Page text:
Cadillac’s resurgence over the past couple of years has been a joy to watch. America once again has a legitimate luxury brand that can go toe to toe with any foreign automaker and that warms the heart. To many folks it might seem that this change happened overnight. One minute Cadillac was building soulless vehicles and the next thing you know we had the ATS-V. It’d be pretty great if things could change that fast in the automotive industry, but sadly they do not. The shift towards building high quality luxury vehicles began in 2004 with the debut of the Cadillac CTS-V, and the current Cadillac lineup owes it’s success to this vehicle. So why don’t more people talk about it? I’d say that’s largely due in part to the stiff competition of the era, the shadow in which the CTS-V has lived.
Initially the CTS-V was fitted with GM’s LS6 V8, the same potent power plant also found in the C5 Chevrolet Corvette Z06. For 2006 and 2007, the new LS2 V8 from the base Corvette was installed. The 6.0 litre LS2 made the same 400hp as the LS6 but felt more powerful thanks to a wider torque band. Cadillac claimed a 0-60 time of 4.6 seconds and a top speed of 163 mph, not too shabby for a brand perceived as slow and outdated at the time. The CTS-V was built to battle the likes the BMW M5 and Mercedes C55 AMG, but always seemed to be a step behind them in the eyes of consumers. Though it was on par with those cars performance wise, the overall build quality was lower and that’s still the biggest knock against Cadillac to this day. I think that’s unfair as Cadillac has come a long way in a very short time and the interiors of the current lineup are fantastic. Are these first generation CTS-Vs somewhat cheap feeling inside? A look at the above photo should more than answer that question. The thing you need to ask yourself is how much do you care? The materials might not be as high grade as BMW or Mercedes, the design might be dated, but you’re getting so much performance that the “hard plastics” pill should be easy to swallow.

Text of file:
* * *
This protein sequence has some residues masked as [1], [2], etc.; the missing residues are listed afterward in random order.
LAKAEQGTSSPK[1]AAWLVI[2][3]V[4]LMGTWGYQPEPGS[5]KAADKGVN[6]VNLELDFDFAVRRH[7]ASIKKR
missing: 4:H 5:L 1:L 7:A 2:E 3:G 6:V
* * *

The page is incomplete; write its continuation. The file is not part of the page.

If you’re thinking about picking up a 1st gen CTS-V there are two important things to know. One is that you’ll need to know how to row your own gears since they were only available with a six speed manual. The second is that the 2006/2007 models are the ones to get. Not only do they have the wider torque band but they have a stronger rear differential as well, both things that’ll come in handy when attempting to set a new record at the drag strip or just making that yellow light. If your interest has been piqued, then might I suggest having a look at this Black on Black example in Connecticut. There’s no chipping on the navigation buttons (a common issue with these cars), mileage is under 100k, and the price is right. At this price point I don’t think you’ll find a better value that packs so much performance into an attractive package. M5s of the era trade at a much higher rate and the C55 isn’t available with a manual transmission. If you want a comfortable 4 seater that packs a punch and offers a high level of driver involvement, a 2004-2007 Cadillac CTS-V is my pick.
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This is Underrated Car Of The Week, where we take a look at vehicles that never quite achieved the mainstream success they deserved and hold them up for all the world to see. These will be great cars whose inconspicuousness has blessed them with acceptable price tags. Our goal with this series is to present you with vehicles that are both interesting and affordable. We’ll always start you off with a listing for the featured vehicle but we encourage you to use the AutoTempest used car search to look for more of them. As always, your suggestions are welcome and if you have a vehicle in mind that you think is underrated in today’s used car market, please let us know!